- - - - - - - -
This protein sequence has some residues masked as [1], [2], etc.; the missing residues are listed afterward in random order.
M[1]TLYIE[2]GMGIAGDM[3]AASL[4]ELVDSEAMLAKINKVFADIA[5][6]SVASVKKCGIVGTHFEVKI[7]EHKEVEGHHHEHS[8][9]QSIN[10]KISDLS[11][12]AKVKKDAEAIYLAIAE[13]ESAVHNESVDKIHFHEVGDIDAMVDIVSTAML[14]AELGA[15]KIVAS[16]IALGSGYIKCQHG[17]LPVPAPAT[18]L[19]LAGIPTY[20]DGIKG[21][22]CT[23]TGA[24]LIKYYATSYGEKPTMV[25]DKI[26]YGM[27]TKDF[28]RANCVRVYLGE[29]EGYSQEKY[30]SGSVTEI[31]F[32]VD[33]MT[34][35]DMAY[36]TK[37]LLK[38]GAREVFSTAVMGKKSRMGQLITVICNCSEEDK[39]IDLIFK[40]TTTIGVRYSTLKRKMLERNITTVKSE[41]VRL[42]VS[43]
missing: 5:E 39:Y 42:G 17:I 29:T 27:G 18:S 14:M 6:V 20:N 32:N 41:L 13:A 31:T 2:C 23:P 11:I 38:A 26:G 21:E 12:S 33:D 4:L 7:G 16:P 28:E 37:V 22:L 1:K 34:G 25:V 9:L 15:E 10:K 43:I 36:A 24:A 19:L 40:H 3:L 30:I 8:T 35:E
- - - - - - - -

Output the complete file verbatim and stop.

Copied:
This protein sequence has some residues masked as [1], [2], etc.; the missing residues are listed afterward in random order.
M[1]TLYIE[2]GMGIAGDM[3]AASL[4]ELVDSEAMLAKINKVFADIA[5][6]SVASVKKCGIVGTHFEVKI[7]EHKEVEGHHHEHS[8][9]QSIN[10]KISDLS[11][12]AKVKKDAEAIYLAIAE[13]ESAVHNESVDKIHFHEVGDIDAMVDIVSTAML[14]AELGA[15]KIVAS[16]IALGSGYIKCQHG[17]LPVPAPAT[18]L[19]LAGIPTY[20]DGIKG[21][22]CT[23]TGA[24]LIKYYATSYGEKPTMV[25]DKI[26]YGM[27]TKDF[28]RANCVRVYLGE[29]EGYSQEKY[30]SGSVTEI[31]F[32]VD[33]MT[34][35]DMAY[36]TK[37]LLK[38]GAREVFSTAVMGKKSRMGQLITVICNCSEEDK[39]IDLIFK[40]TTTIGVRYSTLKRKMLERNITTVKSE[41]VRL[42]VS[43]
missing: 5:E 39:Y 42:G 17:I 29:T 27:G 18:S 14:M 6:V 20:N 32:N 41:L 13:A 31:T 2:C 23:P 11:I 38:A 26:G 21:E 12:S 33:D 4:L 7:G 16:P 28:E 37:V 22:L 1:K 34:G 25:V 9:L 15:E 10:K 43:I 36:A 24:A 19:L 40:H 3:L 30:I 8:T 35:E